Somewhere along the line I completely lost control of this post. I should just kill it and start over, but I'm not gonna do that. In the immortal words of the littlest, "No!"
Before I get stuck in, here's a blast from the past, Corpsman Chronicles the Deuce. Which is titled number one, because I can't count or something.
In many ways December was a train wreck of sorts, at least until Monday.
I suspect I was subconsciously avoiding a bag of emotional pain. My mind and heart seem to have been protecting me at several levels since Alexzandra died. To employ a half-assed analogy, it's like I had a lot of breakers popped and the heart/mind are only resetting them as they are able to take load.
As the winter solstice arrived something clicked and a breaker was reset. There's a lot of emotional current flowing through the reset circuit, but it's handling the load. With this particular circuit functioning I can see, at least in part, how fogged I've been. It's a revelation. I'm not quite sure how to explain what I feel and see now, but I think I'm going to be able to push out and do a better job of livin'. This is something I didn't expect, an emotional and cognitive state I had no idea could exist. In a way it's a growing thing, and growth is good. To butcher another analogy, with the winter solstice the sun began moving back north and the days began to get longer. Winter will clench her icy fist and spring is still a quarter of a year away, yet the kernel of spring is germinating in my mind and in my heart. In those places a new spring has begun, and it feels right and proper and good. The me I was a year ago is gone forever. The new me is changed very much. Perhaps for the better. It feels that way.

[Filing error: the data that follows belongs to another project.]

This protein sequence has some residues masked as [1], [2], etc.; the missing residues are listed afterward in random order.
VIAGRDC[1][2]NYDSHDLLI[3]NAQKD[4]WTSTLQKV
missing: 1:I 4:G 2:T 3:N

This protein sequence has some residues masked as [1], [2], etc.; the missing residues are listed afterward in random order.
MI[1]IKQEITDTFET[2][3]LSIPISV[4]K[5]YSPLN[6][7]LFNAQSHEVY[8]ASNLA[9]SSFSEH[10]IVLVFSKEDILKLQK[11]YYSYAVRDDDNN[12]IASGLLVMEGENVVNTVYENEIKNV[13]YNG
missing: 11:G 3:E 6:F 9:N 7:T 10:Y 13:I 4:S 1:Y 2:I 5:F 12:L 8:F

Noisy at times, but beautiful noisy.
I've had a few email conversations with the burgle. I almost believe I'm conversing with a hoomin burgle, but this one has not yet passed the Turing test. HeSheIt (first name only of course, in this case Sadiq) has keyed a few apologetic words but mostly proclaimed the fact that their sole purpose for being is to keep people safe. So primarily HeSheIt, if human, is a deceitful liar. Which is a good thing to know. At any rate I'm working on a new blog site which I hope to unveil soonish. In the meantime I'm still here. When I get shifted I'll get the word out through the milblog grapevine.